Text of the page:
Stereotype-Fu – Draw Them In

As I have noted ad nauseum (and as we've seen ad nauseum), stereotypes often raise their heads in the business/career world.  We, being fanboys, fangirls, geeks, otaku, metalheads, what have you, can face some pretty annoying stereotypes in our professional lives.  Dealing with it intelligently is a way to both keep our sanity – and we can always turn it around to our advantage.

One of the oddest cases of being stereotypes in the work world, from an interview to a client discussion, is when the people stereotyping us FIT the very stereotype they're inflicting on us.  The person that jokes about you being a game geek themselves can repeat dialogue from Final Fantasy 7 verbatim (with voices).  The person that jokes about your body piercings has enough metal in their body to make a toolkit.  The person who snubs your taste in emo music listens to songs so depressing they're banned in several countries.

This is annoying.  This is hypocritical.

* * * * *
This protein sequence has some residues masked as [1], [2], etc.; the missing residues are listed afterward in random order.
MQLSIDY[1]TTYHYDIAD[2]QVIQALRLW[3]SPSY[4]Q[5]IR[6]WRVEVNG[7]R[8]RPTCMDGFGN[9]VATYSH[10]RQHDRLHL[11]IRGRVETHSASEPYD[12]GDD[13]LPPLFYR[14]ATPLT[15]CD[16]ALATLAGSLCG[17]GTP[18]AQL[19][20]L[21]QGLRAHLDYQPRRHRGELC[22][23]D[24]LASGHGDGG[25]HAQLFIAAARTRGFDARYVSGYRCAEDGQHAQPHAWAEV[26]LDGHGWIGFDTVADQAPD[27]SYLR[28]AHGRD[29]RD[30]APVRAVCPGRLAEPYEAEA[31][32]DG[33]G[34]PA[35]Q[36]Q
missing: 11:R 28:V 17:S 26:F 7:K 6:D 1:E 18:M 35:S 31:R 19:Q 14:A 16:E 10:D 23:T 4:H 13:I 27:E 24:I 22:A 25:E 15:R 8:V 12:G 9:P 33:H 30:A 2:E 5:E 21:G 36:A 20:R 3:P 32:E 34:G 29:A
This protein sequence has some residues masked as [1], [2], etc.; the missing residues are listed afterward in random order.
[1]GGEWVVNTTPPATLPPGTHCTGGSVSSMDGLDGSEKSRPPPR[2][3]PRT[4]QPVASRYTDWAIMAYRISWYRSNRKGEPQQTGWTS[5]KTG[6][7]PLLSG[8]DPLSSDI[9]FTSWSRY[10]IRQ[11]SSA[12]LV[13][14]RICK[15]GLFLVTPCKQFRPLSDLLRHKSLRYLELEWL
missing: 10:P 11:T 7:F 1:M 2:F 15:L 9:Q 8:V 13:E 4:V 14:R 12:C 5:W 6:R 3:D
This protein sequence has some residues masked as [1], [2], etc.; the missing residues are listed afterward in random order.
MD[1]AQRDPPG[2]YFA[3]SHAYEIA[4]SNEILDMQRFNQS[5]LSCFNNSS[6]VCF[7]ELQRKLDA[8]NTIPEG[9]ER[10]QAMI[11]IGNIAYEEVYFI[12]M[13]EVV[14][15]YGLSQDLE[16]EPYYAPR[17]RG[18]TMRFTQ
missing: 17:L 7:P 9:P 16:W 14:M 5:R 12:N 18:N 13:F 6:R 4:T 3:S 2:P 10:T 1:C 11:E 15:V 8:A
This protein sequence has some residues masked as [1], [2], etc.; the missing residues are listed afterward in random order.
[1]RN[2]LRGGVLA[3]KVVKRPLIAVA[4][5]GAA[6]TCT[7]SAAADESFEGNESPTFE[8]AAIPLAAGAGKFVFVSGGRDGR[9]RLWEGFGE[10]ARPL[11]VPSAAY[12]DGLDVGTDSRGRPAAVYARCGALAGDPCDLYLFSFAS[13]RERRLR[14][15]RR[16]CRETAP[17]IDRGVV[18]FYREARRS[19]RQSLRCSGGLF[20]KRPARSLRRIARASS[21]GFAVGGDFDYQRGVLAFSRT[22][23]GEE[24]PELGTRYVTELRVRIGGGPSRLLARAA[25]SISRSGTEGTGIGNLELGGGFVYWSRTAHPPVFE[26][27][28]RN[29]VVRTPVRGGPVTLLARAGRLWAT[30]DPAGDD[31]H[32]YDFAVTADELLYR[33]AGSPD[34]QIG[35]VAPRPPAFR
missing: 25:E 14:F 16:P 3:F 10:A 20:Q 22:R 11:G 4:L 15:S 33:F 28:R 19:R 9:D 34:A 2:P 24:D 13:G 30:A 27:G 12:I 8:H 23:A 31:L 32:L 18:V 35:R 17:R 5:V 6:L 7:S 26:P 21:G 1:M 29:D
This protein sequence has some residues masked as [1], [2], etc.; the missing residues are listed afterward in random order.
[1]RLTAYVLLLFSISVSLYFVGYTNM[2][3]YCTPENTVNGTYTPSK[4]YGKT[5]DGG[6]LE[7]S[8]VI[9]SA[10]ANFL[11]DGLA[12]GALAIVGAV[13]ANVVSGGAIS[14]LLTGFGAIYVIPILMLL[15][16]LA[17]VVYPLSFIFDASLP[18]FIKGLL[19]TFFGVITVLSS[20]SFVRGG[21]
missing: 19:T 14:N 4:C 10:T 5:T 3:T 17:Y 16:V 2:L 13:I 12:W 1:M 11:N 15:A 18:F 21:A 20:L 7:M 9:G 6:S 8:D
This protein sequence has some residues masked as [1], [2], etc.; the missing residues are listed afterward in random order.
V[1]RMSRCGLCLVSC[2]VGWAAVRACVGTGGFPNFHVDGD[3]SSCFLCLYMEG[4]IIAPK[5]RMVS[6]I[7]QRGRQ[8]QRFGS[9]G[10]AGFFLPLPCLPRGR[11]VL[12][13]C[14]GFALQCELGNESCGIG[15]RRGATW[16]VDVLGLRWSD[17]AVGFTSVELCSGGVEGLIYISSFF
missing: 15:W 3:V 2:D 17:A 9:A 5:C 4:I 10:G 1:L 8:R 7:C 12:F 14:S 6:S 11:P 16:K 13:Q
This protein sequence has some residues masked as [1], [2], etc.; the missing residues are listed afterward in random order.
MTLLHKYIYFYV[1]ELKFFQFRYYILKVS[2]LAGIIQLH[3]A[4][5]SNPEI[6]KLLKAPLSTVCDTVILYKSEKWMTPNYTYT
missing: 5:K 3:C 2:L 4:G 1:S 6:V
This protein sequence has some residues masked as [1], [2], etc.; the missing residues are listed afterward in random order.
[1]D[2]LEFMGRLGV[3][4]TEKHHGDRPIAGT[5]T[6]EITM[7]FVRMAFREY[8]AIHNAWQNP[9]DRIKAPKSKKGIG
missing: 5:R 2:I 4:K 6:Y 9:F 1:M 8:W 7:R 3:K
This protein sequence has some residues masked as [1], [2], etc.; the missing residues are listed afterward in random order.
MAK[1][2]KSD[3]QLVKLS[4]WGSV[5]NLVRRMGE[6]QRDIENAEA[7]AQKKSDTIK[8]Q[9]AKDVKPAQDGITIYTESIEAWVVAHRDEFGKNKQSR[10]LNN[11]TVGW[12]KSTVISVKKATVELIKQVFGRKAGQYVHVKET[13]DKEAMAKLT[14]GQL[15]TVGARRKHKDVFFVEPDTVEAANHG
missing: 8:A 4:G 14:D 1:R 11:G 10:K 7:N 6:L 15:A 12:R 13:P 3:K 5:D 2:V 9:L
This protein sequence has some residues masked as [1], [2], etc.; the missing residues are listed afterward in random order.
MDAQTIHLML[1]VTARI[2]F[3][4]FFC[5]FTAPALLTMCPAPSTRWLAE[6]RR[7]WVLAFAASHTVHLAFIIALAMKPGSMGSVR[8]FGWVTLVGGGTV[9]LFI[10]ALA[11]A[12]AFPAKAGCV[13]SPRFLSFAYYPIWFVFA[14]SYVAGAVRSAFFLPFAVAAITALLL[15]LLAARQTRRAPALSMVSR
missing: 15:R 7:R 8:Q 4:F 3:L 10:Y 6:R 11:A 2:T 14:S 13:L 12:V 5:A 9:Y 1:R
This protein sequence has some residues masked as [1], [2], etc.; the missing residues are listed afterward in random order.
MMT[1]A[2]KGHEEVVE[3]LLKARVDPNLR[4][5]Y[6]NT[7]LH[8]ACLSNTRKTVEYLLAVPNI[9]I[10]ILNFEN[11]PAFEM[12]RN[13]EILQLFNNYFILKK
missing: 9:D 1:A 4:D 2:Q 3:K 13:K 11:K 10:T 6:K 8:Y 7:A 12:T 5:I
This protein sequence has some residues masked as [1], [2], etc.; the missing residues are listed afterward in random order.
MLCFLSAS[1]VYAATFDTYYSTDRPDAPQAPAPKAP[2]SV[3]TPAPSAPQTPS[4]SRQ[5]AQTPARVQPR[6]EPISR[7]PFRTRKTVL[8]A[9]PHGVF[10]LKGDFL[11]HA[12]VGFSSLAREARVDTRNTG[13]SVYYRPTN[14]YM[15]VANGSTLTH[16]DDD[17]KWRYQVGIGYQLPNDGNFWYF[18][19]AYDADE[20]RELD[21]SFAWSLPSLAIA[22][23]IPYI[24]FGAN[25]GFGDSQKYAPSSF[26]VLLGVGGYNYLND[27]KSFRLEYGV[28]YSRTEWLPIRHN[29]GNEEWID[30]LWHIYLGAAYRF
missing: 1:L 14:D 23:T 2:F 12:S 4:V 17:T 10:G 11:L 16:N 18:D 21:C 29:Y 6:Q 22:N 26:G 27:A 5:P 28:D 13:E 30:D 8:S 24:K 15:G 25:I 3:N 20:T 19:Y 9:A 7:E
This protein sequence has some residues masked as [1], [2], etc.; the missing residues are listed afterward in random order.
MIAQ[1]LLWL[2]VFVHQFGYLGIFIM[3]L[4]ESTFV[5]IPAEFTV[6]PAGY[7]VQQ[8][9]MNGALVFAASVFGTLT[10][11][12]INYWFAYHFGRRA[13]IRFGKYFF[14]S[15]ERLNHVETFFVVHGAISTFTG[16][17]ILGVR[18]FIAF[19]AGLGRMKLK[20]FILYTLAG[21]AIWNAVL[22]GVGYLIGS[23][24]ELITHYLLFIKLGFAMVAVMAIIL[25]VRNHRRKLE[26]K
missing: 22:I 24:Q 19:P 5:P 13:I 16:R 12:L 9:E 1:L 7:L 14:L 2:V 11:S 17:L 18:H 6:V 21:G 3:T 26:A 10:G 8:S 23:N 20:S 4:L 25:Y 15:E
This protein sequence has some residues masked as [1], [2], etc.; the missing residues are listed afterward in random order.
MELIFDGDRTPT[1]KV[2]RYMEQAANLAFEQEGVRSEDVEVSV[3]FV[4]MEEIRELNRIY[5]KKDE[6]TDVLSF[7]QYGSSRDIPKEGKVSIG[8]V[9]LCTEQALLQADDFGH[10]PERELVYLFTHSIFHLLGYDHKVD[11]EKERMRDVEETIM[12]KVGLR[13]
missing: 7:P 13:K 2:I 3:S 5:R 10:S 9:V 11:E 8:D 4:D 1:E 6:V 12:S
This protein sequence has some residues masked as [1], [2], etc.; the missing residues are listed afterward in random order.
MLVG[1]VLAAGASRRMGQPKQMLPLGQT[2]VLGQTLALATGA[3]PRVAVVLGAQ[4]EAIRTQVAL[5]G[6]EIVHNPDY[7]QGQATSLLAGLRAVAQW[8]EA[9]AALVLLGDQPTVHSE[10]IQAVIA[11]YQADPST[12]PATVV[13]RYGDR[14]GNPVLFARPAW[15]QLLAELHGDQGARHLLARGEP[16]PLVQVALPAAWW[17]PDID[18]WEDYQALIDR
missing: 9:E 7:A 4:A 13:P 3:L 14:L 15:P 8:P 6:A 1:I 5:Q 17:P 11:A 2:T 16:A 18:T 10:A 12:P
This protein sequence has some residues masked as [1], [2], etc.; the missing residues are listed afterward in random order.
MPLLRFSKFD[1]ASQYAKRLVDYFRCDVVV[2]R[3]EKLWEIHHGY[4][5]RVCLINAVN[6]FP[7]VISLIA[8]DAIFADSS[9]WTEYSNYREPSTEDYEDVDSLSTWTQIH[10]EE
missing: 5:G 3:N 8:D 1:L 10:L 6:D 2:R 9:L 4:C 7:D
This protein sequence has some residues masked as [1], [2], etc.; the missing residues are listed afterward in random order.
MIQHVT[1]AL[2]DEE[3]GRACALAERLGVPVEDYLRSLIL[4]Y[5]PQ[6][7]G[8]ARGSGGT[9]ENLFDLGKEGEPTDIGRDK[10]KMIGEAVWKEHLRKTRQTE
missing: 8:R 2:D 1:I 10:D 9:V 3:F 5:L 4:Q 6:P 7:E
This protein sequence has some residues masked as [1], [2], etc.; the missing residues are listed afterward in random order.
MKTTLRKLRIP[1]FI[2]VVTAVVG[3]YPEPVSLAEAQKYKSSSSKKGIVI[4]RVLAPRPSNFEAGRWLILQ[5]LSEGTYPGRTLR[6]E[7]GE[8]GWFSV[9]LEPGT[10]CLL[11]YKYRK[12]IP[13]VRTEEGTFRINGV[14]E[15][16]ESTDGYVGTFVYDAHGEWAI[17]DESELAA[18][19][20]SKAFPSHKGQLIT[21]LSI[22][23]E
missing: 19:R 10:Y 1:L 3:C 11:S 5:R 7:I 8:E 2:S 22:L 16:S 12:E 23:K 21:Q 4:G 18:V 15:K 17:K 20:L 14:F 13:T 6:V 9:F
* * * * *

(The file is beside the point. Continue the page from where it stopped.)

THIS is a chance to engage in some stereotype-fu and turn the stereotyping to your advantage – by connecting with the person in a way that changes their views and relations to you.

When the person stereotyping you shares the very traits they're stereotyping, don't call them out, don't critique them.  Turn it to your advantage and use it to relate to them – draw them into the stereotype themselves in a positive way (as mentioned elsewhere, a sense of humor helps).

So when that person whose desk looks like a sports museum jokes about your baseball collection, when the person who has cosplayed every Senshi from sailor moon calls you an Otaku – draw them in and relate to them.

How?  Joke about how "of course I love this stuff – don't you?"  Comment, perhaps with a hint of conspiracy, that you and the person who just stereotyped "really get it" about music, or sports, or anime.  Note that perhaps you share geekery.  Note you are alike.

This helps in several ways:

  • It helps disarm the negative stereotypes for that person.  You've just subtly helped reduce the negativity that may be in their mind by making THEM part of the stereotype.
  • It builds bridges with that person.  What was a way of putting you in a conceptual category has become a way to connect with that person – and they can see you differently.
  • It puts you in a positive light – as the person now sees you as being like them (Unless of course they've got a lot of self-loathing, and that's another problem entirely).

So go ahead.  Next time you get stereotyped by someone dangerously close to the stereotype, draw them in and make it positive.  Use a little stereotype-fu to make them see you – and themselves – differently.

– Steven Savage